Federal Court Applies Demand Excused Test When Demand Was Allegedly Made

I must confess that I confess that I am nonplused by a recent ruling by U.S. District Court Judge James A. Teilborg in SinglePoint Direct Solar LLC v. Curiel, 2022 U.S. Dist. LEXIS 19880.  The case involved, among other things, a derivative claim brought by a member of a Nevada limited liability company, SDS.   Under Rule 23.1 of the Federal Rules of Civil Procedure, a member must "state with particularity: . . . any effort by the plaintiff to obtain the desired action from the directors or comparable authority and, if necessary, from the shareholders or members; and . . . the reasons for not obtaining the action or not making the effort."  In other words, the plaintiff must either state that demand was excused or that demand was made and wrongfully refused.  

In this case, the plaintiff's complaint failed to allege either, but the verification included the following:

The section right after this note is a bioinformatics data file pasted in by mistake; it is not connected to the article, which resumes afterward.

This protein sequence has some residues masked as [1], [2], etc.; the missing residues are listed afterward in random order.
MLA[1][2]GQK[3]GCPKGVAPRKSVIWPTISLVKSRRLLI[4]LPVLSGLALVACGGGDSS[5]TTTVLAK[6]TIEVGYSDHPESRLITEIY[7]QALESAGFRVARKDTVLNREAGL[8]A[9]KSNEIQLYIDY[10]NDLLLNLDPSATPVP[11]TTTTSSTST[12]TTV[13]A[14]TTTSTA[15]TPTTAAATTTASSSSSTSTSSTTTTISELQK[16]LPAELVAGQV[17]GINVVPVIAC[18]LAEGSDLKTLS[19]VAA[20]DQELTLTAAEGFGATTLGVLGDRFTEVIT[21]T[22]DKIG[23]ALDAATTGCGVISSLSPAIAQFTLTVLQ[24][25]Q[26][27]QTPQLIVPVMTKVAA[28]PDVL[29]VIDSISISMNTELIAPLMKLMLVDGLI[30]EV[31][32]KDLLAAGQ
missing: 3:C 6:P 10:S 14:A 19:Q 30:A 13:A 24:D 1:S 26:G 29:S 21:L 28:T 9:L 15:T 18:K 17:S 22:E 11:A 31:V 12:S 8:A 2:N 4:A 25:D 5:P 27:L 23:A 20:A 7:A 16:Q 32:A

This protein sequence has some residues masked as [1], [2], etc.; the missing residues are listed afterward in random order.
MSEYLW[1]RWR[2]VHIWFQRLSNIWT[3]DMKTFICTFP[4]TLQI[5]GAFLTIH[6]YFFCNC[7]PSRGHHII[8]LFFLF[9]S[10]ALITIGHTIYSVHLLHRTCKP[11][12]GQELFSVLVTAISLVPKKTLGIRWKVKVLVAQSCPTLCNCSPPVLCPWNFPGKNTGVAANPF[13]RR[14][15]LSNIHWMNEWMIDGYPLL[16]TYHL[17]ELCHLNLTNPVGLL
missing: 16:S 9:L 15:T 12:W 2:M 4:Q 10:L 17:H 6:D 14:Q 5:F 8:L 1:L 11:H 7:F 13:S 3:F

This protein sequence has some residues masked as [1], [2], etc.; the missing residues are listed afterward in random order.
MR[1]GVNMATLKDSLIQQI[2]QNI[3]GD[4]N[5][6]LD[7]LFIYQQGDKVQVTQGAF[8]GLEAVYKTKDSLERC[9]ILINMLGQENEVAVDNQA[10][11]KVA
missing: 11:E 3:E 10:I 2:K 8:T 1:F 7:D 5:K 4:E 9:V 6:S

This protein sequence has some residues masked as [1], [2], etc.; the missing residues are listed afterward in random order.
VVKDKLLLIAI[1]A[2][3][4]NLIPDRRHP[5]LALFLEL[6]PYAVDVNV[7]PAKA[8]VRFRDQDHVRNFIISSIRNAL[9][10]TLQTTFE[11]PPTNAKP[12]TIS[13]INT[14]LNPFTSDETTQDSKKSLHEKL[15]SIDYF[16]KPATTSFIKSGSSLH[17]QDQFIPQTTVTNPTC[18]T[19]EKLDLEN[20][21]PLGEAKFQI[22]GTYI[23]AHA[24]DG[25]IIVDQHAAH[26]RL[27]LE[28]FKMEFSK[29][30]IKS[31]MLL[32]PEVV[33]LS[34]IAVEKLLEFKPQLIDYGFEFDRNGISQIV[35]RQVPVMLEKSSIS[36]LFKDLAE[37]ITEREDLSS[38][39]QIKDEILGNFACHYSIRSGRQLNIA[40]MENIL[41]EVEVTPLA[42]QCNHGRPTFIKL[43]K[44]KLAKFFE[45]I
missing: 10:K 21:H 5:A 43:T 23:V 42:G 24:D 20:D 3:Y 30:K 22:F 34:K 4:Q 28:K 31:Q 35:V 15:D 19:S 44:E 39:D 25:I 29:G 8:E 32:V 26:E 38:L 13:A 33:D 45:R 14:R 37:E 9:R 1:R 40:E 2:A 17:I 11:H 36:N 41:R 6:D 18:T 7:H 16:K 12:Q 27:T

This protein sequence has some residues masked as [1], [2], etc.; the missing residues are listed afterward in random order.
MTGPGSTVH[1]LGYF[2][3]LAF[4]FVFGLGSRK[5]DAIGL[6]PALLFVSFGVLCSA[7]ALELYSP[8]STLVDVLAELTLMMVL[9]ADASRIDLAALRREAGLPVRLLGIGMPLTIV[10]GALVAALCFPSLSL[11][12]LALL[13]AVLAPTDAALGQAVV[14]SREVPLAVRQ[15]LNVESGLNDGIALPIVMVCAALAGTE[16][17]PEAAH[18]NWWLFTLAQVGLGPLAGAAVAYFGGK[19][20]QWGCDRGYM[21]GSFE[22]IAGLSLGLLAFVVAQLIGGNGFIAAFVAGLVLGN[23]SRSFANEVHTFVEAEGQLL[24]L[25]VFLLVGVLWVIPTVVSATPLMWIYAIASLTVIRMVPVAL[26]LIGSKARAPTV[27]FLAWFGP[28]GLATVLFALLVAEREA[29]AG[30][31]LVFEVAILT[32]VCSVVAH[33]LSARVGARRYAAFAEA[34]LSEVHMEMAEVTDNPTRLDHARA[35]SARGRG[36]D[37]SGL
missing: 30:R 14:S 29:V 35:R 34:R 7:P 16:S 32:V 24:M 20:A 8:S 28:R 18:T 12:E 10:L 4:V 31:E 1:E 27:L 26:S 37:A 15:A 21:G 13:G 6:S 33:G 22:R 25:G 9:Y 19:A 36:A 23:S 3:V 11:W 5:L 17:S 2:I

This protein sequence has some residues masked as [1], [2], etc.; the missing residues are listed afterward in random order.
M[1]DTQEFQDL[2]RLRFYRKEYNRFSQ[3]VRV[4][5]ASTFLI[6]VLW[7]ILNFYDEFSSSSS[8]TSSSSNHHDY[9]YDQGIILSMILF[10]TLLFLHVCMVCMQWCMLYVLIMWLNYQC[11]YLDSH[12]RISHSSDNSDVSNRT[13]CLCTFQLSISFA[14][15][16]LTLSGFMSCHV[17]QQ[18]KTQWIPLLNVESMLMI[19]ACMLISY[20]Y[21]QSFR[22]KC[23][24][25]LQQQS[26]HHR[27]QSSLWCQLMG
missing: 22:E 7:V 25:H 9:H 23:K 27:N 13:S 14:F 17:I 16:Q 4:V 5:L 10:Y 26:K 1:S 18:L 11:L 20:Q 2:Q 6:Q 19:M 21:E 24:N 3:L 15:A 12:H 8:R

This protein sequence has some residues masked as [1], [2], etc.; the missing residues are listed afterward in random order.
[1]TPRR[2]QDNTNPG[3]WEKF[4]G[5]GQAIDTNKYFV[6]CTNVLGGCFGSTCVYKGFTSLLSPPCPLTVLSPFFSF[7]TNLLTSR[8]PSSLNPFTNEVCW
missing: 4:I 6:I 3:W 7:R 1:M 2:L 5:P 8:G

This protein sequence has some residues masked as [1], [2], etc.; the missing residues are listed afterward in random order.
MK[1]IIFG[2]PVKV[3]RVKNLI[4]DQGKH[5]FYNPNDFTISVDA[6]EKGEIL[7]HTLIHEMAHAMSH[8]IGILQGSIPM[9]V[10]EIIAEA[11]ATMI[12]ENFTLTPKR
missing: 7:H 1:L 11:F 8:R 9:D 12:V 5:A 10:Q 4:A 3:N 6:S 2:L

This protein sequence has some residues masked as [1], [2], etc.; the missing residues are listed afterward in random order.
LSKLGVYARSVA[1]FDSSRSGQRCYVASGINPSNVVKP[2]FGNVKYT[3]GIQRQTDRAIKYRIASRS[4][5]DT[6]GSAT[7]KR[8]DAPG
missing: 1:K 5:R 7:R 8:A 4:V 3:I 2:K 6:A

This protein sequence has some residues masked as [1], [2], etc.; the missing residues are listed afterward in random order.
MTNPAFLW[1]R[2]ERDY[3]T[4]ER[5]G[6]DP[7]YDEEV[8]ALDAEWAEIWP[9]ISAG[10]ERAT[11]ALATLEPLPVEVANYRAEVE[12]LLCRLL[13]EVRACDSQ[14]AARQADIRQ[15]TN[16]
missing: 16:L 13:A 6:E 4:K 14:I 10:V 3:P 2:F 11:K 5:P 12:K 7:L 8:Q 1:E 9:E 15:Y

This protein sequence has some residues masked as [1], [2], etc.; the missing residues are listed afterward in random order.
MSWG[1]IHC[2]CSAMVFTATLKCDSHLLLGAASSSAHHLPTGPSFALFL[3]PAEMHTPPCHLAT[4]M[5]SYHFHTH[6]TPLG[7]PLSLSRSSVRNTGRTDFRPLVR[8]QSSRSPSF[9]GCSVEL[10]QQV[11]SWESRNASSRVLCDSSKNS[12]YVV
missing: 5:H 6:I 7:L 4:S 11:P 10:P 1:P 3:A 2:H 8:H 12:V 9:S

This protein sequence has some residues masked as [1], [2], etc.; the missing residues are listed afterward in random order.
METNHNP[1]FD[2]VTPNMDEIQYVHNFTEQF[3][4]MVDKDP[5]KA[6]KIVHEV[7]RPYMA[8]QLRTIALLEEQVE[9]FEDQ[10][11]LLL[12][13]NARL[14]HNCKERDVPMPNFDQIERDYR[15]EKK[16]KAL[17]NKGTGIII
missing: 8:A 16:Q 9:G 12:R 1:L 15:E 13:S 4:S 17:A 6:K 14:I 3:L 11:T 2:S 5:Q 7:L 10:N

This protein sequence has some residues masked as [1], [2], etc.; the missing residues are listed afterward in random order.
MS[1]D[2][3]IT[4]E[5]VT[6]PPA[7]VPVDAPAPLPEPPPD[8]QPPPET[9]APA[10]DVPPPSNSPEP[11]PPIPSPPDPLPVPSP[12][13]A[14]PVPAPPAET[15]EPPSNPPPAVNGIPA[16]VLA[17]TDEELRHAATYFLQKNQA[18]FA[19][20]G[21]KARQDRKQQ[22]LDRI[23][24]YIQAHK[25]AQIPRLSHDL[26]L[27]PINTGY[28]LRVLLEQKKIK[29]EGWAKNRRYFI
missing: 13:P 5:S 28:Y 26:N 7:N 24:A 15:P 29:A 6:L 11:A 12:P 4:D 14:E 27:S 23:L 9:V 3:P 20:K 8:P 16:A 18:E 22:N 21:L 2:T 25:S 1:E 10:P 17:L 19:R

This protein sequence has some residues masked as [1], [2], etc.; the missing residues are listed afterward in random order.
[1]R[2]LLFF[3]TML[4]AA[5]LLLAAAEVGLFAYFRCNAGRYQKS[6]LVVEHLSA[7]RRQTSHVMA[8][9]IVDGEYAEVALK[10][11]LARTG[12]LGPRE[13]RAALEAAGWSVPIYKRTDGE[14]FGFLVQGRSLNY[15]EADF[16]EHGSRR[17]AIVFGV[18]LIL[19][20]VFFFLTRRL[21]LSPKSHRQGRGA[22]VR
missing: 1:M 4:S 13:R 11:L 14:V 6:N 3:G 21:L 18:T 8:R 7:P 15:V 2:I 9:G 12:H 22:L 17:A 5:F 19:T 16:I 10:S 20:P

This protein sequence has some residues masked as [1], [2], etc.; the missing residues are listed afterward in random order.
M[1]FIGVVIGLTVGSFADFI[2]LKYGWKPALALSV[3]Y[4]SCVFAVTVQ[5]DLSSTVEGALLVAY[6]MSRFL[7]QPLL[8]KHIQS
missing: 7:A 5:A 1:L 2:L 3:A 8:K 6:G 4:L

I, Pablo Curiel Diaz, being duly sworn, deposes and says that I am a Counterclaimant in the above captioned case, Case No. 2:21-cv-01076-JAT, filed in the United States District Court for the District of Arizona. I was a shareholder and member at the time of the transactions complained of herein, or my shares or membership later devolved on me by operation of law. This action is not a collusive one to confer jurisdiction that this Court would otherwise lack. On March 16, 2021, my legal counsel, The Law Offices of Donald W. Hudspeth, P.C., sent a demand letter outlining the factual basis for the instant Counterclaims, and demanded that the officers, board members, and Majority Managers, of SinglePoint, Inc. and SinglePoint Direct Solar, LLC, respectively, take corrective action to resolve the issues or otherwise to bring [sic]. To my knowledge, no corrective action has been taken, which necessitated the filing of the instant action.

Judge Teilborg ruled that this was sufficient for purposes of NRCP 23.1.  My puzzlement lies with the fact that ruling discusses the standard applied to demand futility cases (i.e., cases in which no demand was made).  Here, it is clear that a demand was made.  Therefore, the analysis should have focused on whether the board had refused to act on the demand and, if so, whether that refusal was "wrongful".